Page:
Your landlord can evict you for a variety of reasons, including failing to pay your rent, violating the terms of your lease or remaining on the property after the expiration of your lease. Eviction is typically a matter of state law. A landlord can not evict you for any reason not supported by state law -- and he must go to a state court to win a judgment of eviction against you. Your landlord must give you warning, typically known as a "Notice to Quit" before evicting you. If there is anything you can do to remedy the problem, like paying back-owed rent, the Notice to Quit will indicate this and you will have the opportunity to comply. If you fail to remedy the issue, the landlord can't simply physically throw you out. First, he must go to court and obtain a judgment of eviction. Depending on the circumstances, the judgment might provide for "reinstatement upon satisfaction," meaning that if you pay the landlord what he's owed, he must reinstate your lease.
Writ of Possession
When the court grants the landlord an eviction judgment, it also gives her a writ of possession. This writ informs you, the tenant, that a law enforcement official, typically a sheriff, will remove you from the property if you are not gone by a certain date. Rules governing writs of possession and eviction can vary among states, but generally, the sheriff serves you with the writ himself -- and then you have a certain amount of time to leave the property before he returns to put you out.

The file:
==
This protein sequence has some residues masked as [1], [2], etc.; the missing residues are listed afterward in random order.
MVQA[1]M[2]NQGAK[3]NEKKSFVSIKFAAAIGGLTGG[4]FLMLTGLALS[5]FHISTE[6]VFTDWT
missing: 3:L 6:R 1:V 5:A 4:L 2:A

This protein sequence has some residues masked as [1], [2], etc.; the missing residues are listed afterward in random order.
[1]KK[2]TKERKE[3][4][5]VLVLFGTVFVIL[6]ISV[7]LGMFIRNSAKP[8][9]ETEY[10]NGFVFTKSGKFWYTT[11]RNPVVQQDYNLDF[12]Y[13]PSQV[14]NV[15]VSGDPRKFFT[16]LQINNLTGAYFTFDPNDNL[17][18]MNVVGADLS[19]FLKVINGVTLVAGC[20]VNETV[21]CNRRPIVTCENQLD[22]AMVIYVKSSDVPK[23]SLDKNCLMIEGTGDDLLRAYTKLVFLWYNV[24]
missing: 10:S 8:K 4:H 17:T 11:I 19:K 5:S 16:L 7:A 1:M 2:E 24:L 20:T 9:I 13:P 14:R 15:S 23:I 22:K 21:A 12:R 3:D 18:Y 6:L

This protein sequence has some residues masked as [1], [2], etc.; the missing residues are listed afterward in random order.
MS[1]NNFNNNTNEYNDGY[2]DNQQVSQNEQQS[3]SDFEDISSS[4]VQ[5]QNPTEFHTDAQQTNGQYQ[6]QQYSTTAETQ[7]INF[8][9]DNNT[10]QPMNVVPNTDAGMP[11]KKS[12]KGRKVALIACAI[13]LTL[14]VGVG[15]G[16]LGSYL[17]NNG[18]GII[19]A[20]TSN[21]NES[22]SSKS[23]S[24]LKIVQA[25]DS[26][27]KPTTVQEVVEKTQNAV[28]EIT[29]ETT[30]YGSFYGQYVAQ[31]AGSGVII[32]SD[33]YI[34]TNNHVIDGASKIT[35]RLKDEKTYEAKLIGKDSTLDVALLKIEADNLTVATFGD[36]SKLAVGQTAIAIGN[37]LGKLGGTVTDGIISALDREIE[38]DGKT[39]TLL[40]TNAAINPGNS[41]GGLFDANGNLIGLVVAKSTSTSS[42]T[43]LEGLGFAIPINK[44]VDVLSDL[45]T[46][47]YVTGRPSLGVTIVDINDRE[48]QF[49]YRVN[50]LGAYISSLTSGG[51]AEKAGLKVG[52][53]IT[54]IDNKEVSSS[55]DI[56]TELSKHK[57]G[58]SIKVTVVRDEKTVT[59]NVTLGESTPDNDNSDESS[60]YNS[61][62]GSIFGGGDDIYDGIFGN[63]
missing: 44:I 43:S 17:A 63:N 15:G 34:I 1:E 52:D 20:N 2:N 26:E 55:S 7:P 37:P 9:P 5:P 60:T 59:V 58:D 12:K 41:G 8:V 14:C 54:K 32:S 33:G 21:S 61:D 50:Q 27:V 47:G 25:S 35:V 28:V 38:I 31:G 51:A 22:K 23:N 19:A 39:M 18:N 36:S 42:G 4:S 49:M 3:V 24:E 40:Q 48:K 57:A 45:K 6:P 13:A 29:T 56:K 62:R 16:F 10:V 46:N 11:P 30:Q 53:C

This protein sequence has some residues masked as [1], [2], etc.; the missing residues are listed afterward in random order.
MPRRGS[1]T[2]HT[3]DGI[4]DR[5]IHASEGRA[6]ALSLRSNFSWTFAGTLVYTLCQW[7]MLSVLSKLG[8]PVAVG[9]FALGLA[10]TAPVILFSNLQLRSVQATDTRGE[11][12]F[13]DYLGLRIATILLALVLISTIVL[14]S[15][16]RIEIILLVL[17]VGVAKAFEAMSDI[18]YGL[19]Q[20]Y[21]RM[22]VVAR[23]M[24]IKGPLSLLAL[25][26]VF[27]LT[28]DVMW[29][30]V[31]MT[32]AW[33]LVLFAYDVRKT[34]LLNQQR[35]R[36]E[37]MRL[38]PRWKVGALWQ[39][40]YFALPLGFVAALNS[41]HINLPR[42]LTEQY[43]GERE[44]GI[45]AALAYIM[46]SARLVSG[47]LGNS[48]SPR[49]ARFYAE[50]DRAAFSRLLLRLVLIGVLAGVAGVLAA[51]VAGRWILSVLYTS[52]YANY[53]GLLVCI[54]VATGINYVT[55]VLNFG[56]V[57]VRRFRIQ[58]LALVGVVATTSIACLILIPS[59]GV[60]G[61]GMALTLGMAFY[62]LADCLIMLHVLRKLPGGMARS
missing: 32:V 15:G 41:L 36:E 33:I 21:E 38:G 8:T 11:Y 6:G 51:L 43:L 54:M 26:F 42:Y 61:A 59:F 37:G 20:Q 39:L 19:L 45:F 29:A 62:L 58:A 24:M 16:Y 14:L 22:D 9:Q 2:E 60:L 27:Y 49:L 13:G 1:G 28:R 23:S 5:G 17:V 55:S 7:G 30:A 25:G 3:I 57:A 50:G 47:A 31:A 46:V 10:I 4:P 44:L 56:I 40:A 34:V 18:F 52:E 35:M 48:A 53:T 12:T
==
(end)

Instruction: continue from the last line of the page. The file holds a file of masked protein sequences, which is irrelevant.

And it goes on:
Bankruptcy and Eviction
Bankruptcy is generally designed to put a hold on your debts until you can find a way to pay them. However, if you were already served a writ of possession, filing a bankruptcy petition will not stop the eviction from going forward. However, you can stop your landlord from evicting you if within 30 days of filing your bankruptcy petition, you certify to the court handling the eviction that state law allows you to pay your landlord the overdue rent that caused him to initially file the eviction proceeding, deposit the amount of any rent due with the bankruptcy clerk and file a certification document, which states that you deposited overdue rent with the court and your landlord's judgment provides for reinstatement by satisfaction. If you make any false statements on this certification, you might open yourself to perjury charges.
Automatic Stay and a Landlord's Rights
If you file for bankruptcy before your landlord files an eviction lawsuit against you and he does not have a judgment of possession, an "automatic stay" immediately goes into effect for 30 days. The automatic stay gives the bankruptcy court time to sort out your finances so you can divide what assets you have fairly among your creditors. If your landlord sues you for back rent, eviction or takes possession of the property based on the debts you owed before you filed bankruptcy while the stay is in effect, he is in violation of the stay and could incur penalties, including paying your legal fees as well as punitive damages. However, your landlord can send you a demand letter if you fail to pay rent that becomes due after you file for bankruptcy. If you are unwilling or unable to pay it, your landlord has the right to ask the bankruptcy court to lift the stay regarding eviction -- and the court is likely to lift it.